Government to send alerts to all UK mobiles to warn public of disasters and terrorist attacks
Every mobile phone in the country will receive emergency siren alerts from the Government to warn the public of disasters such as floods, fires and terrorist attacks under a new system being launched today.
The alerts will be sent if there is judged to be a “risk to life”, with a UK-wide test of the system to take place next month.
Under the Emergency Alerts system, the Government and emergency services will be able to send urgent messages to nearly 90 per cent of phones in a defined area.
Alerts sent via mobile broadcasting technology will appear on device home screens accompanied by a "loud siren-like sound" for up to 10 seconds. Users must acknowledge the alert before they can start using their phones again.
People who do not want to receive the alerts can opt out of them in their device settings, but the Government is urging people to remain opted in because of their “life saving potential”.
No collecting data
Ministers have assured that it will not reveal an individual’s location or collect personal data.
The system will be used “very rarely”, the Government has said, and only in situations posing an “immediate risk” to people’s lives, with the alerts always including details on the area affected and providing instructions about how best to respond.
A UK-wide test of the system will take place on Sunday April 23, with people receiving a test message on their phones.
Oliver Dowden, the Chancellor of the Duchy of Lancaster, said: "We are strengthening our national resilience with a new emergency alerts system, to deal with a wide range of threats - from flooding to wild fires.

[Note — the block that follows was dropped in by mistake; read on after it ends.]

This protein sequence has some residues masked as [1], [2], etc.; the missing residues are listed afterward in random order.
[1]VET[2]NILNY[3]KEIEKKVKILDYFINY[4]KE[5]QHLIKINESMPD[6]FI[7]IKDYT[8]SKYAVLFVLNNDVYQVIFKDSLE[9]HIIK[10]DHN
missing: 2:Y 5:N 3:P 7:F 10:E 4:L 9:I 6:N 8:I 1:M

"It will revolutionise our ability to warn and inform people who are in immediate danger, and help us keep people safe. As we've seen in the US and elsewhere, the buzz of a phone can save a life."
System used around the world
According to the Government, the system has already been used in countries including the US, Canada, the Netherlands and Japan, and has been credited with saving lives during incidents such as extreme weather events.
The system is broadcast from cell towers in the vicinity of an emergency, sending an alert that is secure, free and one way.
Live tests of the service have already taken place in East Suffolk and Reading.
Mark Hardingham, chair of the National Fire Chiefs Council, said: “Together with every fire and rescue service in the country, I’m looking forward to having Emergency Alerts available to help us to do our jobs and to help communities in the event of emergencies.
“We’ve seen this type of system in action elsewhere across the world and we look forward to having the facility here in the UK - by working together with fire services and partners we want this system to help us to help you be as safe as you can if a crisis does hit.”
Caroline Douglass, executive director for flood and coastal erosion risk management at the Environment Agency, said: “Being able to communicate warnings in a timely and accurate manner during incidents is really important to help people take action to protect themselves, their families, and their neighbours.
“This year is the 70th anniversary of the 1953 east coast surge, one of the worst flood events in our recent history which saw over 300 people perish in England - while our ability to warn and inform has come on leaps and bounds since then, Emergency Alerts is a fantastic addition to our toolbox that we can use in emergency situations.”